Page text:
PRESIDENT OF THE PHILIPPINES
Jose P. Laurel
José Paciano Laurel y García (March 9, 1891 - November 6, 1959) was the president of the Japanese-sponsored Republic of the Philippines from 1943 to 1945.
Laurel was not recognized as a Philippine president formally until the administration of Diosdado Macapagal.
Jose P. Laurel was born on March 9, 1891 in the town of Tanauan, Batangas. His parents are Sotero Laurel and Jacoba Garcia.
As a teen, Laurel was indicted for killing a rival suitor of his girlfriend. After studying and finishing law school, he asked for an aquittal and won.
Laurel recieved law degrees from the University of the Philippines in 1915, from Escuela de Derecho in 1919, and from Yale University in 1920. He became a member of the Cabinet in 1922 but resigned along with others in 1923 in protest of American Governor-General Leonard Wood. In 1925 he was elected to the Philippine senate. When the Commonwealth of the Philippines was established, he was appointed associate justice of the Supreme Court.
Following the attack on Pearl Harbor in World War II, Laurel opted to remain in Manila rather than follow the lead of President Manuel Quezon, who fled to Bataan and then to the United States. He was one of the few high ranking government officials remaining in the Philippines.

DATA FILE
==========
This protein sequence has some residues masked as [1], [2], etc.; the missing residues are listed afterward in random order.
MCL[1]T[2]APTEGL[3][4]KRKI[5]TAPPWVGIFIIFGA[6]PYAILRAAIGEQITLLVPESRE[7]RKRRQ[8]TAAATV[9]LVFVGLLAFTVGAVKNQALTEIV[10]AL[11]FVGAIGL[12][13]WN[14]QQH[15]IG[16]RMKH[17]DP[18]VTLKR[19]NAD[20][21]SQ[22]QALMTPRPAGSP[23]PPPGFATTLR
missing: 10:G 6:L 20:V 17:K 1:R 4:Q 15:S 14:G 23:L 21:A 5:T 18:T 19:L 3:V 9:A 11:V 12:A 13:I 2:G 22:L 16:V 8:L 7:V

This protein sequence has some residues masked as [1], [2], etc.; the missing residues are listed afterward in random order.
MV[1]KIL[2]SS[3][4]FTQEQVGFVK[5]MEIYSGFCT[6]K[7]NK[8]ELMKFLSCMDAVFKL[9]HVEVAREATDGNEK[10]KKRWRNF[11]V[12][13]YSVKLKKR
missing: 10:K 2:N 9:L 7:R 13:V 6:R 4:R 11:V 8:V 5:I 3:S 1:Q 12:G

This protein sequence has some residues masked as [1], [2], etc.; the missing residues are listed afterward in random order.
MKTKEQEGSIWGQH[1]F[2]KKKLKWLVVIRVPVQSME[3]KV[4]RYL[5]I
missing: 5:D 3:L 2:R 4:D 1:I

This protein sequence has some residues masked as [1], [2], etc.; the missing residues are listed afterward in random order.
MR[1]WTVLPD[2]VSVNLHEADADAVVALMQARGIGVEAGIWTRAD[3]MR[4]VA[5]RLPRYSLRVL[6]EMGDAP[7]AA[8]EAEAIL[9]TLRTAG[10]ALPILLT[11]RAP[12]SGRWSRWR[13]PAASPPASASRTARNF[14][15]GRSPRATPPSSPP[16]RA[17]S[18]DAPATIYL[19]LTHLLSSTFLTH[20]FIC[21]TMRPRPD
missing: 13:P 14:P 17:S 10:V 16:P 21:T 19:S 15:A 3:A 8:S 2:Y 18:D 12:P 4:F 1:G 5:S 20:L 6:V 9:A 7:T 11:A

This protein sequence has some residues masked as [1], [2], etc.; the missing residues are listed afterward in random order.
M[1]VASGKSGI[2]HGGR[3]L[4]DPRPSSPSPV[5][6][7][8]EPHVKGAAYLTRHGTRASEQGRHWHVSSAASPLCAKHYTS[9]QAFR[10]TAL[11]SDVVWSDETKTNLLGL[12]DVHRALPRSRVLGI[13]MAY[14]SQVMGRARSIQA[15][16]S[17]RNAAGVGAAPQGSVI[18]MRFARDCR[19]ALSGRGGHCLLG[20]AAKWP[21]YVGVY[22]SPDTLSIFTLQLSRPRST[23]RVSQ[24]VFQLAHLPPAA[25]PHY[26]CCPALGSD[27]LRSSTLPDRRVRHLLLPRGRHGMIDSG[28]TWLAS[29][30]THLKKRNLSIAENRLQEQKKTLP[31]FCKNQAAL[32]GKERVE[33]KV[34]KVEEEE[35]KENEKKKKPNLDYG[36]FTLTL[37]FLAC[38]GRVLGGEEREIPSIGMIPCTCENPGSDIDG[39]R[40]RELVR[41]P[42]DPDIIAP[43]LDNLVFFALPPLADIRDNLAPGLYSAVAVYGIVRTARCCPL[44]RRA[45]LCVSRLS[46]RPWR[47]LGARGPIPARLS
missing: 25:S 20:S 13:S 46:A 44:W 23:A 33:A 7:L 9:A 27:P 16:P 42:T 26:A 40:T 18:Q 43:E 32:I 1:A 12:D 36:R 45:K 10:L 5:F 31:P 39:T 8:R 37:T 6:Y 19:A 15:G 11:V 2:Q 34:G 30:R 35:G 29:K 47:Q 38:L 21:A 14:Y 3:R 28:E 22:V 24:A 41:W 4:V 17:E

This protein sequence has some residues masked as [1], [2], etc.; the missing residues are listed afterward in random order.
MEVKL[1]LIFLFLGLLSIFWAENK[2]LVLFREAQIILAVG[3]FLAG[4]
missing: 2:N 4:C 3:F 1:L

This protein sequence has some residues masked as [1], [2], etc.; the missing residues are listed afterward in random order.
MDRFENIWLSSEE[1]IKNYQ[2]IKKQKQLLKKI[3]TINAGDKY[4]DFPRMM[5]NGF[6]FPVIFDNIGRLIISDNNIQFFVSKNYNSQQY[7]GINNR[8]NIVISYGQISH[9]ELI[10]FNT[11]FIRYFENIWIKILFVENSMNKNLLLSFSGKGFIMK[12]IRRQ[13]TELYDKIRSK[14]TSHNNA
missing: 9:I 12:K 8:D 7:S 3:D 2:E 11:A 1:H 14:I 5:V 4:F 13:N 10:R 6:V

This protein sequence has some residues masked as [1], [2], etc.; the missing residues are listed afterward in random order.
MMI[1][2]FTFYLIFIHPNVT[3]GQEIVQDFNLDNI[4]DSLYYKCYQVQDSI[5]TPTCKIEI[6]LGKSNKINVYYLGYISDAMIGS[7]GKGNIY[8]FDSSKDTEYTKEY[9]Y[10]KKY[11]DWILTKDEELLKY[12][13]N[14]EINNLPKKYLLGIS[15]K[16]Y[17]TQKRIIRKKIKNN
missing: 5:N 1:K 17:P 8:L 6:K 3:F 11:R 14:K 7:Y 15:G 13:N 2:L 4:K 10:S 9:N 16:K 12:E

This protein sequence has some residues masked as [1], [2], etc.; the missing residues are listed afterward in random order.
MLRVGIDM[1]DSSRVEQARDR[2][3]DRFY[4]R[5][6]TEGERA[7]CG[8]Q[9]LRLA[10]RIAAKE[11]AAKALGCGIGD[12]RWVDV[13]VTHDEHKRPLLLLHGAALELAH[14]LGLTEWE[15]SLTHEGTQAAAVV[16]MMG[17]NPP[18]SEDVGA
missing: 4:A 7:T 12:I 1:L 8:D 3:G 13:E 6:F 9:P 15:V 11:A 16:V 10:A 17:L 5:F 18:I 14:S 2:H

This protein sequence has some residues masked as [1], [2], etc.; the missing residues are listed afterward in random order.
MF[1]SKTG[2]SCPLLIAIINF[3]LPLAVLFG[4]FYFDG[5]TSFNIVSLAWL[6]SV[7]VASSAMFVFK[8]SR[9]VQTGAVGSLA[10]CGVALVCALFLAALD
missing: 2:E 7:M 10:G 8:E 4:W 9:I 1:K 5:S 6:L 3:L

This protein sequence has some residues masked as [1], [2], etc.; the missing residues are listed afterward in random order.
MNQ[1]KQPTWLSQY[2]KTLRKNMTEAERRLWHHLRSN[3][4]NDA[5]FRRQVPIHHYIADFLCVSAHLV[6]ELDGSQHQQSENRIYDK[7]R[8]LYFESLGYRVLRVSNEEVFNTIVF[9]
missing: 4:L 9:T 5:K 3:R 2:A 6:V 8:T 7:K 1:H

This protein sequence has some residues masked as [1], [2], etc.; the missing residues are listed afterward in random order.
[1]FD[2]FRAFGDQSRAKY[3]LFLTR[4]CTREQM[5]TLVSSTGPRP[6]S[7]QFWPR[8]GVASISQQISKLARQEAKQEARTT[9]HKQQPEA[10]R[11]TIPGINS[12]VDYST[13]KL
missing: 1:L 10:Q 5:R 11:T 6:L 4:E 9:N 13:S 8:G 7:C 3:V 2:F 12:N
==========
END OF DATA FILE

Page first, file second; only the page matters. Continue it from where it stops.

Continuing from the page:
Laurel offered his services to the Japanese Imperial Army when they invaded and occupied the country. It was because of his staunch criticism of U.S. rule in the Philippines that he held a series of high posts in 1942-1943. In 1943 he was selected as President. Twice that year he was shot by Philippine guerillas, but he recovered.
On August 15, 1945, the Japanese forces surrendered to the United States. General MacArthur ordered Laurel arrested for collaborating with the Japanese. In 1946 he was charged with 132 counts of treason, but was never brought to trial due to the general amnesty granted in 1948.
He retired from public life in 1957. On November 5, 1959, he died of a heart attack in his hometown of Tanauan.
Laurel was married to Pacencia Hidalgo, and had nine children. Many of them grew to be active in politics, such as former vice-president Salvador P. Laurel.
- The Philippine Presidency Project (http://www.pangulo.ph)